Public defender offices throughout Missouri could face a hiring freeze starting next month and possible furloughs by the beginning of next year if Gov. Jay Nixon does not release additional funds budgeted for the office, system officials say.
State Public Defender Cat Kelly sent notices last week to judges warning "that your local public defender offices will be running into some unforeseen staff shortages in the not too distant future."
Kelly said in her email to state judges that the spending restrictions have left the public defenders system "without sufficient funds to meet its payroll this year" and that the agency was "told to operate from the premise that these funds may not be released at all."
The public defender system’s budget began July 1 and will run through June 30, 2014.
Joel Elmer, division director with the public defender system, said that if Nixon continues to withhold $1.4 million from the public defender system budget, hiring freezes could be imposed beginning Nov. 1 and staff at offices statewide could be looking at furloughs of one to three days beginning in January 2014.
For example, there are currently 19 employees at the Rolla office (about an hour from Osage Beach), and 13 of those are attorneys. There are currently no vacancies at the Rolla office, which serves six counties — Phelps, Pulaski, Maries, Crawford, Dent and Texas.
However, if a staff member were to quit after Nov. 1 and the funds had not been restored in the system budget at that time, that employee would not be replaced.
Elmer said the public defender system has been trying to control costs since Nixon began withholding the budgeted money by delaying the filling of positions. Elmer said Tuesday that hasn't generated enough savings.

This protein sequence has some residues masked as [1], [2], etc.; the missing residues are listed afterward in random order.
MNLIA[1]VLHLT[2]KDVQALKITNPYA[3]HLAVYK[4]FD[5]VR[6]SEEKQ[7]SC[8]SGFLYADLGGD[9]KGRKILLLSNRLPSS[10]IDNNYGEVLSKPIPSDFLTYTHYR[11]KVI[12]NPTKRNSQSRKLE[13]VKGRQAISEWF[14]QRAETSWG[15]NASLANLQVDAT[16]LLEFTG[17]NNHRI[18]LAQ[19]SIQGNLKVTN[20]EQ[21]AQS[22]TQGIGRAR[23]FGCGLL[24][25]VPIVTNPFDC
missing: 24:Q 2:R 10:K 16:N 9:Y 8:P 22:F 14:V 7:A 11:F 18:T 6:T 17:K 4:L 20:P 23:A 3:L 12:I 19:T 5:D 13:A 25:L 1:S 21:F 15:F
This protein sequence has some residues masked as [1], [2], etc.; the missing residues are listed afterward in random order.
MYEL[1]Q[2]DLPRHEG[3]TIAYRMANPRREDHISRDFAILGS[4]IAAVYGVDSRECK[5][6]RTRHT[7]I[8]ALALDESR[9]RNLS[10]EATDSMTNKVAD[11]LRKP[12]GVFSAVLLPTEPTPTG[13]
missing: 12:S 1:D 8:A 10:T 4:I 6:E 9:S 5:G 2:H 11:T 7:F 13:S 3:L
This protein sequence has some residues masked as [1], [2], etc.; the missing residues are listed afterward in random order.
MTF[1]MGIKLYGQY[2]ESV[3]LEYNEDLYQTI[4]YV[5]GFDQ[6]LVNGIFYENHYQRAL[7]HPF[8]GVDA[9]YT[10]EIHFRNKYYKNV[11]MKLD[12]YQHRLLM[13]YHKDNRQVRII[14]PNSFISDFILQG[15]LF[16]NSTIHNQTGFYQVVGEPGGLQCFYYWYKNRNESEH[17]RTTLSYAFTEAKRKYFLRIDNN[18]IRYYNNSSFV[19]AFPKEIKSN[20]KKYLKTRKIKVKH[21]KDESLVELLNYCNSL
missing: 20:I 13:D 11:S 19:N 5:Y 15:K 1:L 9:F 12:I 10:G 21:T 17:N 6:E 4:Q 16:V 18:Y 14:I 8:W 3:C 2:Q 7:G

The public defender system represents people in criminal cases who cannot afford to hire private attorneys. Lawmakers appropriated $38.4 million and allotted 587 full-time employees for the public defender system for this fiscal year.
Elmer said if the furloughs were to take effect next year, it would have a detrimental impact not only to employees but the clients served as well as other agencies.
Elmer said cases will be disposed of less quickly because with the furloughs, attorneys will have less time to work and there will be fewer resources available.
“It also means if you’re waiting in jail for a trial, you’ll stay in jail, which also means that county jail budgets will rise,” Elmer said. Closure for victims also will be delayed, he added.
Wanda Seeney, a spokeswoman for Nixon's Office of Administration, said the public defender system and many other agencies had 4 percent of their budgeted appropriations restricted — slightly more than the standard 3 percent that's kept in reserve. Seeney said the administration regularly reviews state revenues, and "changes to expenditure restrictions may be made in the future."
Page 2 of 2 - Nixon said Monday it is early in the current budget year and that his administration would release funds as the money becomes available.
"They weren't picked out any different than anybody else, and they won't be treated differently as we move forward," Nixon said.
Elmer said public defender system officials have requested the funds be released and said the governor’s office is listening.
“We remain hopeful,” Elmer said.
The Associated Press contributed to this story.